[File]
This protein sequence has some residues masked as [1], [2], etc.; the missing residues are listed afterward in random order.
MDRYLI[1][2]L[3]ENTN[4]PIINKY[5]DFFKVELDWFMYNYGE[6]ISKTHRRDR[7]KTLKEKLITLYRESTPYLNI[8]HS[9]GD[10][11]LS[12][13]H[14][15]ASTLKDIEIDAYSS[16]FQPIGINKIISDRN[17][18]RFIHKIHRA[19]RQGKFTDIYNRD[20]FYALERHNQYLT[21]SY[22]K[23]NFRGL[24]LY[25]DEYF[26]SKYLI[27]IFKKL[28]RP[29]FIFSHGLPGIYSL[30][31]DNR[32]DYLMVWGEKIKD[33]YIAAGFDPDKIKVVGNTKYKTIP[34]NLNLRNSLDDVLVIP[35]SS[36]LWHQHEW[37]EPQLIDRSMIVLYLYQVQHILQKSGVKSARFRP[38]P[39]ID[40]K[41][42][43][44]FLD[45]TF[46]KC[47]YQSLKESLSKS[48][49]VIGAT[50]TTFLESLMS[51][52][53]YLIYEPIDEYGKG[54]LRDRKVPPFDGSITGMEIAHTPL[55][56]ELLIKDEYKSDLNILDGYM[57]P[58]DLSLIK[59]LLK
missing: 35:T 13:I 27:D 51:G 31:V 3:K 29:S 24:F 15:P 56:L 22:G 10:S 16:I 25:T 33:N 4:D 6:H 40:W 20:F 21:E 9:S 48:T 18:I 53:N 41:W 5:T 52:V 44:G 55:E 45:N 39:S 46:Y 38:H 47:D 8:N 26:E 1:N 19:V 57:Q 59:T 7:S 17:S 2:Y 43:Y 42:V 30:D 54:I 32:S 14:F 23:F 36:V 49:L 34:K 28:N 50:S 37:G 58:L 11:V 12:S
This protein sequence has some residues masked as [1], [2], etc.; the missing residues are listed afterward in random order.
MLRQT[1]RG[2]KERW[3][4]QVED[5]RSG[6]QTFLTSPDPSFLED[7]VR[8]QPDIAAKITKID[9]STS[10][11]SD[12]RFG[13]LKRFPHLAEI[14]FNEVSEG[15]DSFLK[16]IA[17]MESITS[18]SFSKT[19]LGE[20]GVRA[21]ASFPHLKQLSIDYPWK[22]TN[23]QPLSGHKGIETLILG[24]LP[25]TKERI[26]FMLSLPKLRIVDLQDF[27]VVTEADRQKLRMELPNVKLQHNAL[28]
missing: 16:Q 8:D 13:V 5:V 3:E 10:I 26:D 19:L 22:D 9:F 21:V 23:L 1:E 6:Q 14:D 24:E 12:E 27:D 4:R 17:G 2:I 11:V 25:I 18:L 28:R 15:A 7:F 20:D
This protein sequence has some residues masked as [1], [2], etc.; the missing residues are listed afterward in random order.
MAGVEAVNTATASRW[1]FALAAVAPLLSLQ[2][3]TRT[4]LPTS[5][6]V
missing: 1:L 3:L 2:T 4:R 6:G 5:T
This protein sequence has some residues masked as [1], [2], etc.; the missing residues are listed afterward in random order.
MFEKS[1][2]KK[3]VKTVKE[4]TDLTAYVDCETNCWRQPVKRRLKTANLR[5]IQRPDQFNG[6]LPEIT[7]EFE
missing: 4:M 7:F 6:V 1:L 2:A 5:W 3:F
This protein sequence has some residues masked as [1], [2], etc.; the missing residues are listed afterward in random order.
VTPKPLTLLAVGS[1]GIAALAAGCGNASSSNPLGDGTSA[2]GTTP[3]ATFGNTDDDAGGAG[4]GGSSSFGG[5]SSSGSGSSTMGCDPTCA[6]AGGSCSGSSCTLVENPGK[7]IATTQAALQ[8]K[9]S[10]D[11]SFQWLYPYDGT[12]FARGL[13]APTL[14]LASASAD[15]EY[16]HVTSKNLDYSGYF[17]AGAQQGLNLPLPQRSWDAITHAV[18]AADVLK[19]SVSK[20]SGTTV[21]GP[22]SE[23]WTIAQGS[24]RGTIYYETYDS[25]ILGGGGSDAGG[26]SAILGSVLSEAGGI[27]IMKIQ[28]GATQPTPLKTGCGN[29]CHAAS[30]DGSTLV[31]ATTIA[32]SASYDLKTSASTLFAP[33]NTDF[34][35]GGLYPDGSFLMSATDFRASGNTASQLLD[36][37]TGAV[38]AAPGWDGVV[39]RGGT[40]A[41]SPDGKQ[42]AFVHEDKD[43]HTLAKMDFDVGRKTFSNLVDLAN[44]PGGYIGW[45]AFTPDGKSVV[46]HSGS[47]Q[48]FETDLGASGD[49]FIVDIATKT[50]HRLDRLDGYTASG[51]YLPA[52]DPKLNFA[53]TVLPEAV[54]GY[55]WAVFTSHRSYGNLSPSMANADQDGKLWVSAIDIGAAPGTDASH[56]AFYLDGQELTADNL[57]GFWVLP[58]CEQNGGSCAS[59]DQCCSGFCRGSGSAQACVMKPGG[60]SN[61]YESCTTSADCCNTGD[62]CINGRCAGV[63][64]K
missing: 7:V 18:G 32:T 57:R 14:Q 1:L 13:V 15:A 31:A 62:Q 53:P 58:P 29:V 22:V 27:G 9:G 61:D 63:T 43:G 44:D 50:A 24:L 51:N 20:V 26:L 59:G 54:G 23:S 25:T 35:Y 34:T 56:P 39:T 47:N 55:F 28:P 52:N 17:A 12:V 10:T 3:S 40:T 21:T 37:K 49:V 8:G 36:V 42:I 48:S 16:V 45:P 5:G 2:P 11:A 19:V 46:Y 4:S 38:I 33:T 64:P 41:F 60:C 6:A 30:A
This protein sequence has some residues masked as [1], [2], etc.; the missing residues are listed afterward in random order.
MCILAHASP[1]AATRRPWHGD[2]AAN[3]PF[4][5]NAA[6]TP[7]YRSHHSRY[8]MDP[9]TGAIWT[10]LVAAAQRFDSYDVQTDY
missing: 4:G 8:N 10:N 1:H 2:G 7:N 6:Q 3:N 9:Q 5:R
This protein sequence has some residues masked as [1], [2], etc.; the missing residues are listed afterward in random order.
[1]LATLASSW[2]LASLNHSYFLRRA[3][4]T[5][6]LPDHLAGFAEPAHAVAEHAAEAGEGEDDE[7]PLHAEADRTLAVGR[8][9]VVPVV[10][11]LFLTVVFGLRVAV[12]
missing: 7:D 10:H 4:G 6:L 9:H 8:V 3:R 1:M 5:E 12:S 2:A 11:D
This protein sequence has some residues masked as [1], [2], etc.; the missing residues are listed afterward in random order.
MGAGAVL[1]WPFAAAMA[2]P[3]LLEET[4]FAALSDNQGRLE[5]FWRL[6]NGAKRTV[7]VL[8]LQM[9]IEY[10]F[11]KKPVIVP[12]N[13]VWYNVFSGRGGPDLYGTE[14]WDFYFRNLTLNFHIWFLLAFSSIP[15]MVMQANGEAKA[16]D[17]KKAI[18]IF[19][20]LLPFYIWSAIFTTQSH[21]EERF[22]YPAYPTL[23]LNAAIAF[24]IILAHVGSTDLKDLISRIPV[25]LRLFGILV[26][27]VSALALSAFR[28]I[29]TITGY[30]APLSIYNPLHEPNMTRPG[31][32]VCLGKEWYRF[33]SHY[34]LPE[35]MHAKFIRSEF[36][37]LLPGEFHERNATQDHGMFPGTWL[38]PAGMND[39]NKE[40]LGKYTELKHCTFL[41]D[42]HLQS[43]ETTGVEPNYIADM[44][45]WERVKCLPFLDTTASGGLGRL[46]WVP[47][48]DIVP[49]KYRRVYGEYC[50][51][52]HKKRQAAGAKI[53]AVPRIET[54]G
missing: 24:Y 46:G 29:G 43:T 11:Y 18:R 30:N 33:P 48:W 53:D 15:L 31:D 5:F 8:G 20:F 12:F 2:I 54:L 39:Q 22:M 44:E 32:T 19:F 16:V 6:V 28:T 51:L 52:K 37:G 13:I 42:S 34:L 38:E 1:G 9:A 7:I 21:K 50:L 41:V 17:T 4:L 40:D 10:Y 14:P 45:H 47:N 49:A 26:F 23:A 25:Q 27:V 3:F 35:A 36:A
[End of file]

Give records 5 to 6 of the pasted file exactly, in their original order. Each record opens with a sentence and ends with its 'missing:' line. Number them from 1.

This protein sequence has some residues masked as [1], [2], etc.; the missing residues are listed afterward in random order.
VTPKPLTLLAVGS[1]GIAALAAGCGNASSSNPLGDGTSA[2]GTTP[3]ATFGNTDDDAGGAG[4]GGSSSFGG[5]SSSGSGSSTMGCDPTCA[6]AGGSCSGSSCTLVENPGK[7]IATTQAALQ[8]K[9]S[10]D[11]SFQWLYPYDGT[12]FARGL[13]APTL[14]LASASAD[15]EY[16]HVTSKNLDYSGYF[17]AGAQQGLNLPLPQRSWDAITHAV[18]AADVLK[19]SVSK[20]SGTTV[21]GP[22]SE[23]WTIAQGS[24]RGTIYYETYDS[25]ILGGGGSDAGG[26]SAILGSVLSEAGGI[27]IMKIQ[28]GATQPTPLKTGCGN[29]CHAAS[30]DGSTLV[31]ATTIA[32]SASYDLKTSASTLFAP[33]NTDF[34][35]GGLYPDGSFLMSATDFRASGNTASQLLD[36][37]TGAV[38]AAPGWDGVV[39]RGGT[40]A[41]SPDGKQ[42]AFVHEDKD[43]HTLAKMDFDVGRKTFSNLVDLAN[44]PGGYIGW[45]AFTPDGKSVV[46]HSGS[47]Q[48]FETDLGASGD[49]FIVDIATKT[50]HRLDRLDGYTASG[51]YLPA[52]DPKLNFA[53]TVLPEAV[54]GY[55]WAVFTSHRSYGNLSPSMANADQDGKLWVSAIDIGAAPGTDASH[56]AFYLDGQELTADNL[57]GFWVLP[58]CEQNGGSCAS[59]DQCCSGFCRGSGSAQACVMKPGG[60]SN[61]YESCTTSADCCNTGD[62]CINGRCAGV[63][64]K
missing: 7:V 18:G 32:T 57:R 14:Q 1:L 13:V 15:A 31:A 62:Q 53:P 58:P 29:V 22:V 27:G 9:G 61:D 63:T 43:G 44:D 50:A 24:L 51:N 20:V 26:L 59:G 54:G 23:S 25:T 35:Y 34:T 56:P 39:T 47:N 55:F 28:P 52:N 17:A 12:V 10:T 3:S 40:T 21:T 37:K 49:V 8:G 36:V 42:I 48:S 16:V 45:P 5:G 2:P 11:A 19:V 46:Y 4:S 38:I 33:T 64:P 41:F 60:C 6:A 30:A
This protein sequence has some residues masked as [1], [2], etc.; the missing residues are listed afterward in random order.
MCILAHASP[1]AATRRPWHGD[2]AAN[3]PF[4][5]NAA[6]TP[7]YRSHHSRY[8]MDP[9]TGAIWT[10]LVAAAQRFDSYDVQTDY
missing: 4:G 8:N 10:N 1:H 2:G 7:N 6:Q 3:N 9:Q 5:R